During his more than 40-year campus safety career, Dorn’s work has taken him around the world, including Mexico, Honduras, Canada, Vietnam, the U.K., Kenya, South Africa, Israel and Mozambique. Dorn has coordinated school safety security, climate, culture and emergency preparedness assessments for more than 9,000 public, charter, faith-based, boarding and independent schools in a dozen countries. During this time, Dorn also has provided post-incident assistance for more than 300 school crisis events including assistance to law firms, school systems, state agencies and insurance carriers for 23 active shooter and targeted school shooting incidents in the United States, Canada and Mexico.
Learning from mistakes
Dorn says in order to be an effective leader, it is important to learn from your mistakes. One he still carries with him is the death by suicide of an officer while he was Chief of Police. The well-decorated officer had previously been named Georgia Female Law Enforcement Officer of the year.
“That was the worst day of my career and my biggest failure as a chief,” he recalls. “We lost an excellent police officer, I didn’t cause her death, but I failed to prevent it. I’ll never forget that terrible day we lost her and not a day passes that I don’t think of her.”
Dorn says that terrible event is one of the main reasons he is data-focused when it comes to risk assessments and implementing campus safety strategies.
“The way we view safety in this country, and overseas, is generally wildly inaccurate,” Dorn says. “People can get very focused on the anomalies that are so frightening, like terrorism, that get a lot of media coverage. But when you look at the fatality data, 8% of homicides are active shooter events and probably somewhere from a half to 1% of fatalities are active shooter events.”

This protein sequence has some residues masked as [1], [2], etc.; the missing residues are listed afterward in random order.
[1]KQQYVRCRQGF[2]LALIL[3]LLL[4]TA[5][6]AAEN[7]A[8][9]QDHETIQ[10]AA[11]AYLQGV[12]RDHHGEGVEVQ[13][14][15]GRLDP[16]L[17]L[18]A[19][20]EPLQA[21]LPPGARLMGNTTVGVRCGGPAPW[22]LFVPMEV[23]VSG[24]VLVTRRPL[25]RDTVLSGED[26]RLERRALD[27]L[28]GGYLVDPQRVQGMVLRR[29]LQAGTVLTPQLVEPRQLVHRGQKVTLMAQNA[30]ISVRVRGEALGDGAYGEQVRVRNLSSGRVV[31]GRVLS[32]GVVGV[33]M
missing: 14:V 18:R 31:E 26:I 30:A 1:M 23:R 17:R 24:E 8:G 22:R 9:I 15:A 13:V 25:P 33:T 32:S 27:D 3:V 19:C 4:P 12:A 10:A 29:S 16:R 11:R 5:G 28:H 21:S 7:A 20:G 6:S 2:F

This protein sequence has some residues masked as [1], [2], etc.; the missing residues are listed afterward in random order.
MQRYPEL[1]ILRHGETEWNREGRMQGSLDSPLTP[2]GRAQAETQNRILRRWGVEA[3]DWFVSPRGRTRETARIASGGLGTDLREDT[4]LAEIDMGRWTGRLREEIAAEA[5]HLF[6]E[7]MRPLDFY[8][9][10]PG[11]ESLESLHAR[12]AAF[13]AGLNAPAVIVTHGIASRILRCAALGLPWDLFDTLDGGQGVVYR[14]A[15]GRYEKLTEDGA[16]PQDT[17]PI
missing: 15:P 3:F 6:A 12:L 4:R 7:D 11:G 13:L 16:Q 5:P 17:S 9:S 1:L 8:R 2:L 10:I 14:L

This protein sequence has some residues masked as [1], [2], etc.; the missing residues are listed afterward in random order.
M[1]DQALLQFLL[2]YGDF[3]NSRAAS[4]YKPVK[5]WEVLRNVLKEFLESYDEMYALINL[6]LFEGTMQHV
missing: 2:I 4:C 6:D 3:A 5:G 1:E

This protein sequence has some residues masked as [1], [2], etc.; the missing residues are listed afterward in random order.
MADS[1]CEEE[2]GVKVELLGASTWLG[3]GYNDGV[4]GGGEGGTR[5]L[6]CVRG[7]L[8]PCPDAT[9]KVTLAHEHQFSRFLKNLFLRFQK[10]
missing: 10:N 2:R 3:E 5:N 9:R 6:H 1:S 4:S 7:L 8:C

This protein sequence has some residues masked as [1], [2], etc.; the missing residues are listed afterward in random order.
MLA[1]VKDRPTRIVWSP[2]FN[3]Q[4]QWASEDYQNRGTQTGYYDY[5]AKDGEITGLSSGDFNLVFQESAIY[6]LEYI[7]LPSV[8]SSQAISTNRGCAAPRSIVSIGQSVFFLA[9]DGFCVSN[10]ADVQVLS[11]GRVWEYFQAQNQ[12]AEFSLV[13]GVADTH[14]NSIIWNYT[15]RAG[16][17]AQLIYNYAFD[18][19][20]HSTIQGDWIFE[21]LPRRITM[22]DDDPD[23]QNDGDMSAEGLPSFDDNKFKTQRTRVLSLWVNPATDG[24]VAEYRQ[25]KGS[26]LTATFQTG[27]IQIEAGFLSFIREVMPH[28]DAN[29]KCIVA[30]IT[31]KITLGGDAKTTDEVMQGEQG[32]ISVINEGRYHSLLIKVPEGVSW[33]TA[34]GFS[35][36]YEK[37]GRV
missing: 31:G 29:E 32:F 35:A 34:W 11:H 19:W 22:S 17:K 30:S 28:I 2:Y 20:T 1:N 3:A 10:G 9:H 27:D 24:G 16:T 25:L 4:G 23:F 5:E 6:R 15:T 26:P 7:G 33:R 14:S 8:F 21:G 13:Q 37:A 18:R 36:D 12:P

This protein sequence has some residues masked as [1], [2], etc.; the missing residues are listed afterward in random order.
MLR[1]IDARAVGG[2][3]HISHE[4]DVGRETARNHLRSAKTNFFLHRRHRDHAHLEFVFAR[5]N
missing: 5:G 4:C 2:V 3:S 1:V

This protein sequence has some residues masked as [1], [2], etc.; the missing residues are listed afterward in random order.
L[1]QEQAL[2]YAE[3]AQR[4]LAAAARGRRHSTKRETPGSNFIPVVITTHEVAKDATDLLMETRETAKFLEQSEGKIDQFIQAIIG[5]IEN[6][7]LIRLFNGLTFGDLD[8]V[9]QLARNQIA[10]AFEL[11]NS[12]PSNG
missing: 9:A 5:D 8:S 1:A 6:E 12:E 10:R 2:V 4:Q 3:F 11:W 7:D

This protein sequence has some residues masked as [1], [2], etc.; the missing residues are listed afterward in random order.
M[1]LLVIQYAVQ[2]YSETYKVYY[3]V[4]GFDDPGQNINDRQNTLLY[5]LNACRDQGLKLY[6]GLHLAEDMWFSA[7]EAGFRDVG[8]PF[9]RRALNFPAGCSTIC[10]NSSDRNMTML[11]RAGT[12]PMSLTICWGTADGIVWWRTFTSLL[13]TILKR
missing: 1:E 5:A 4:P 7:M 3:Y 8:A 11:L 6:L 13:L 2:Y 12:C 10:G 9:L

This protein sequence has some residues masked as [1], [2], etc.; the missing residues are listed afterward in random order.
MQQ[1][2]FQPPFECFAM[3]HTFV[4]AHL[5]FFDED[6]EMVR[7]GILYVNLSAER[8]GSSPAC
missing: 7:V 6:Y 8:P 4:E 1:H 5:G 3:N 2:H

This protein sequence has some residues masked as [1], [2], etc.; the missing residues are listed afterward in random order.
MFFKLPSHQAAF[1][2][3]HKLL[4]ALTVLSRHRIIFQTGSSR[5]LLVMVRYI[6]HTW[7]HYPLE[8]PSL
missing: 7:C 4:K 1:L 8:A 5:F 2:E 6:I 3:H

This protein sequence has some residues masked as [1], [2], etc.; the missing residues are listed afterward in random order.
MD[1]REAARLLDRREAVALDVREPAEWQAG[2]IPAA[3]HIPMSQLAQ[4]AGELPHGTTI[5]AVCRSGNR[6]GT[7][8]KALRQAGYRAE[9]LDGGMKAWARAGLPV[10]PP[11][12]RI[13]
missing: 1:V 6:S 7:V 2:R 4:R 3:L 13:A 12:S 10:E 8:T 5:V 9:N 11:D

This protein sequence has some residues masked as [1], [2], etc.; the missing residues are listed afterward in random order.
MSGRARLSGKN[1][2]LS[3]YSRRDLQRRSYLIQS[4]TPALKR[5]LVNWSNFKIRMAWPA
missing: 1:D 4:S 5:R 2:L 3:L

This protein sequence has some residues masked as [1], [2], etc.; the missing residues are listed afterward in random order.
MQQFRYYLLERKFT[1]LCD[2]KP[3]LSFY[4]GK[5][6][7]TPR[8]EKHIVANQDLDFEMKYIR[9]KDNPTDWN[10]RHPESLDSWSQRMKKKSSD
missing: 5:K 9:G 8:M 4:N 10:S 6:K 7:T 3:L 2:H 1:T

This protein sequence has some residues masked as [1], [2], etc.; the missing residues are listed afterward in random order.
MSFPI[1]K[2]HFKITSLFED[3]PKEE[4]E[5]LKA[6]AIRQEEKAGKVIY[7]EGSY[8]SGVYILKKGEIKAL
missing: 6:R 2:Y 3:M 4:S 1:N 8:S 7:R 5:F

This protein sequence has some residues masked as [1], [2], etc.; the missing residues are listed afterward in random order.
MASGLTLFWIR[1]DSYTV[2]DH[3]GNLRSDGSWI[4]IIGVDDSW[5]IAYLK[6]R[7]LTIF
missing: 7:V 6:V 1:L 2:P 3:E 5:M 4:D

Dorn says people are often unaware of the more common causes of death or injuries, such as a student being hit in the parking lot at the school, or e-cigarettes, because it rarely makes national news.
“That is one of our biggest battles, trying to get people to look at things from an all-hazards standpoint,” he says.
Importance of mentorship
Dorn learned a great deal from the multiple mentors he met along the way throughout his career, and he thinks it is important to mentor others in the security industry as well. Dorn emphasizes he’s learned just as much, if not more, from his employees over the years as he has from his superiors.
“It’s a two way street,” he says. “I may have been doing this longer, wrote more books, or whatever, but I’ve learned from every one of them. I think being a mentor is a good thing to do, and I think it makes you better at what you do as well.”
Dorn is always willing to answer questions or provide advice to other security professionals, even if they could become the “competition.”
“If I can help other people in the space get better that means a lot to me, because our philosophy is to help as many kids and faculty in as many schools as we can,” Dorn says. “Even if we were a for-profit business, I’d still do the same thing because t’s a responsibility. We’re in a field where we’re trying to prevent death, trauma and suffering.”